The Food & Health Survey also gives American consumers an opportunity to share opinions on food production methods and their influence on food and beverage purchase decisions. In the 2021 Survey, more than 4 in 10 reported it was important for them to know that the food they purchase was produced with animal welfare in mind (45%), whether the food or its ingredients are bioengineered (43%), that the food was produced using farming technologies to reduce the impact on natural resources (40%), and that the food manufacturer has a commitment to reducing their carbon footprint (41%). The importance of these factors was viewed differently by certain demographics. For example, women were more likely than men to consider animal welfare and whether food or its ingredients are bioengineered to be important. Those with household incomes higher than $35 000 per year viewed animal welfare, whether a food or its ingredients are bioengineered, and farming technologies that reduced impact on natural resources as important. African Americans and parents with children younger than 18 years were more likely to say that all 4 factors were important.


Environmental and Social Sustainability

With connections between personal and planetary health becoming more prominent, many consumers believe that their individual food and beverage purchases impact the environment. Approximately 4 in 10 (42%) in the 2021 Survey felt that their choices have either a moderate or significant impact on the environment, and slightly more than half (53%) agreed that if it were easier to understand the actual environmental impact of their food choices, it would have a greater influence on the choices they make. Those who believed that their individual choices impact the environment also perceived certain foods and beverages to be more detrimental than others (Figure 4). For example, survey participants believed that meat and poultry have the most negative impact on the environment, followed by bottled beverages, seafood, frozen foods, and dairy. Other food items such as grains, nuts/seeds, and protein from plant sources are perceived to have a gentler impact on the environment.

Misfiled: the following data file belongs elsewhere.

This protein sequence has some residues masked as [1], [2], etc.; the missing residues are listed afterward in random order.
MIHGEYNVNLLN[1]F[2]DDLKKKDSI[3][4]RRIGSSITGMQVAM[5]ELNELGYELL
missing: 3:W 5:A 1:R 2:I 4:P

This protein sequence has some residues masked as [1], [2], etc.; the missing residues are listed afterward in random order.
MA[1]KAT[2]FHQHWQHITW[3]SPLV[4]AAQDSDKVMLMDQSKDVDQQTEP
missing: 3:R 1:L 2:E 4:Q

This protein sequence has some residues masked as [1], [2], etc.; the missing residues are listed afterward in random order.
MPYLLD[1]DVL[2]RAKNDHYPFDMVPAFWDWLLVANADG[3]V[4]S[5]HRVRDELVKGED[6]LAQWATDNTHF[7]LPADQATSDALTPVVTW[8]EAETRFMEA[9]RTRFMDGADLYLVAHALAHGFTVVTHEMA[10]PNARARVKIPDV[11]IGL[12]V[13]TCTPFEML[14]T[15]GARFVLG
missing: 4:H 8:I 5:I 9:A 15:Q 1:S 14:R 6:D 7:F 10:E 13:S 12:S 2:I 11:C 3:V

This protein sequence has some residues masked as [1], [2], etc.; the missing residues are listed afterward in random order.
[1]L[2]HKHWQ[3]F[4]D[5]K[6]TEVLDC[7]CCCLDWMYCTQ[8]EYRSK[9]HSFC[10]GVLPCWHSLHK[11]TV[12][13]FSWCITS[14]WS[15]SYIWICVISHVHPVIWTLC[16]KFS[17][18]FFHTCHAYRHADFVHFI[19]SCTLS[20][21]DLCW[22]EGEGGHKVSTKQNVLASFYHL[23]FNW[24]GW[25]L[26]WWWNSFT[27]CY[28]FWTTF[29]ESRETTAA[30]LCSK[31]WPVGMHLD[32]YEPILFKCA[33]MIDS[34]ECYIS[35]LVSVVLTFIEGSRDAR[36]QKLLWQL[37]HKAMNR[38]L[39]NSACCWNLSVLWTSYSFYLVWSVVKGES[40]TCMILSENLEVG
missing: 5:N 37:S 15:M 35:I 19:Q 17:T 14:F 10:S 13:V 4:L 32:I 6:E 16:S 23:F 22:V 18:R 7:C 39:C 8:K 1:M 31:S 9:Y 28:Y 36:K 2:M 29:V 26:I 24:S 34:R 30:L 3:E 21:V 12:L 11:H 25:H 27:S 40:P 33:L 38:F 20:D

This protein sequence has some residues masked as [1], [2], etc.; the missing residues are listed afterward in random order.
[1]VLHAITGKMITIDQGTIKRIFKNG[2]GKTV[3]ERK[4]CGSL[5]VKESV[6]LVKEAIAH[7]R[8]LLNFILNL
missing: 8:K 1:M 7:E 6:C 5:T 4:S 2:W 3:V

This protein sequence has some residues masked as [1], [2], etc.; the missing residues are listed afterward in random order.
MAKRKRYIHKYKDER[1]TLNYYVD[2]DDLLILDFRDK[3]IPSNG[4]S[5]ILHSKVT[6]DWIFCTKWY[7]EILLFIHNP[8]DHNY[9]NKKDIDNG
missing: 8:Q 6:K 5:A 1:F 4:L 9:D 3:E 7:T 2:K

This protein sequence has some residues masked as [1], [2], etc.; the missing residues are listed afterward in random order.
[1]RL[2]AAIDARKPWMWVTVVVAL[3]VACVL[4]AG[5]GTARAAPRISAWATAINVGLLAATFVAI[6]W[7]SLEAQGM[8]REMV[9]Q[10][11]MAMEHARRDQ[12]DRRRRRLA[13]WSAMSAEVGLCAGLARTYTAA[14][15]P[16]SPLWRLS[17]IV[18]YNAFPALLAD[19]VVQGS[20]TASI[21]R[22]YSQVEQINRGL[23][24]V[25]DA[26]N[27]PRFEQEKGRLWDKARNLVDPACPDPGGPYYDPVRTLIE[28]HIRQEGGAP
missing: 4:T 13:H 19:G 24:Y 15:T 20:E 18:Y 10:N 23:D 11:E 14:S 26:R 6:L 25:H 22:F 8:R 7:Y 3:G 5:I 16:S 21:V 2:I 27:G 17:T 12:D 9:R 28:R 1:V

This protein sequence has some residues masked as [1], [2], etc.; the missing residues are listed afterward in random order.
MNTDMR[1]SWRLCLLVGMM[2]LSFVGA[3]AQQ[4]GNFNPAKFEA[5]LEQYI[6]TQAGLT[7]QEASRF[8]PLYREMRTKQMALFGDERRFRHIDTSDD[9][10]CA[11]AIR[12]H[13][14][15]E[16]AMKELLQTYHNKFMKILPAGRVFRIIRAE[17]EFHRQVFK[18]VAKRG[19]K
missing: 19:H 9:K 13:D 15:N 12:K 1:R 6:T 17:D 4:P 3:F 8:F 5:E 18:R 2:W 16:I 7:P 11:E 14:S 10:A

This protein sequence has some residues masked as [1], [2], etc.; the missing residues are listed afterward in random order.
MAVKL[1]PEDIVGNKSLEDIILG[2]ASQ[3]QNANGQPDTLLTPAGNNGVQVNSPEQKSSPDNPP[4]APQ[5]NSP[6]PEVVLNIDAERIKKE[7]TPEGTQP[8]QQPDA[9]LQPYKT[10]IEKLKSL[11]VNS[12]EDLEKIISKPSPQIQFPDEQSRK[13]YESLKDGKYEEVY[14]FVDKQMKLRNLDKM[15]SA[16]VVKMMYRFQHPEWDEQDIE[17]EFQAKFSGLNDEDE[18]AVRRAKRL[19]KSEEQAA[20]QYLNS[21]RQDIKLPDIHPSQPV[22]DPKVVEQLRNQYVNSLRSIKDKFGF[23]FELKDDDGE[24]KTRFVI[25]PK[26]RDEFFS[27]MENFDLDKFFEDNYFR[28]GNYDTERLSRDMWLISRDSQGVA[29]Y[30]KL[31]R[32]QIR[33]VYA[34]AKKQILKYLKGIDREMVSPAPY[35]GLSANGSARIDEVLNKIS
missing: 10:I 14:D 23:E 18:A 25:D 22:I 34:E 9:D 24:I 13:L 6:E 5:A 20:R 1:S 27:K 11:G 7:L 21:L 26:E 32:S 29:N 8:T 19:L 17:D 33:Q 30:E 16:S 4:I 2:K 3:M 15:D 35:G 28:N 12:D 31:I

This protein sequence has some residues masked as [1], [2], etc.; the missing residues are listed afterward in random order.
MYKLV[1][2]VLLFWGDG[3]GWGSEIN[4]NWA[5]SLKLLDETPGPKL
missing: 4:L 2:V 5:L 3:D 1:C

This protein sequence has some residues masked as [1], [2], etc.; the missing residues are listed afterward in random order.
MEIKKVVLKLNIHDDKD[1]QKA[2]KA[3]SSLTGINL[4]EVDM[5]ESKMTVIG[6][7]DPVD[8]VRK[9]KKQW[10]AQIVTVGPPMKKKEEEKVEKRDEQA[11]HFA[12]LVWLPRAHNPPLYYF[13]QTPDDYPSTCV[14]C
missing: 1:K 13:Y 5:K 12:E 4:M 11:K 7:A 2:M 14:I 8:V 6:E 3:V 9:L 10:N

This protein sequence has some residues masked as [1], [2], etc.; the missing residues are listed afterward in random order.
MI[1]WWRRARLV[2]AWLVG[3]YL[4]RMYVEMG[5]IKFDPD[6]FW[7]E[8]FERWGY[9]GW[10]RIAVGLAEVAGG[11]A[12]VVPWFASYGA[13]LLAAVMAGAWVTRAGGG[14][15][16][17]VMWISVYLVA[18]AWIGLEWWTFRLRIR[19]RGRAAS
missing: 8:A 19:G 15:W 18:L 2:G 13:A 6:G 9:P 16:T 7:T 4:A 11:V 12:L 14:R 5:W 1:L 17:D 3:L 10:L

Figure 4 - Click to enlarge in new windowFIGURE 4. Perceived environmental impact of select foods and beverages (2021).

For the first time, the 2021 Food & Health Survey included questions about elements of social sustainability (defined in the Survey as "fair and equitable treatment of food workers"). Nearly 6 in 10 (59%) said that it is important that the foods they purchase or consume are produced in ways that are committed to treating food workers fairly and equitably. For those who said that this was important to them, ease of finding information on the issue was mixed: 44% said that information on the fair and equitable treatment of workers was at least somewhat easy to find, whereas 48% said it was at least somewhat difficult. Parents, African Americans, people with a college degree, and those who made an effort on social/food issues in 2020 place more importance on the fair and equitable treatment of workers; these groups also reported that it is easier to find information on this topic compared with their counterparts.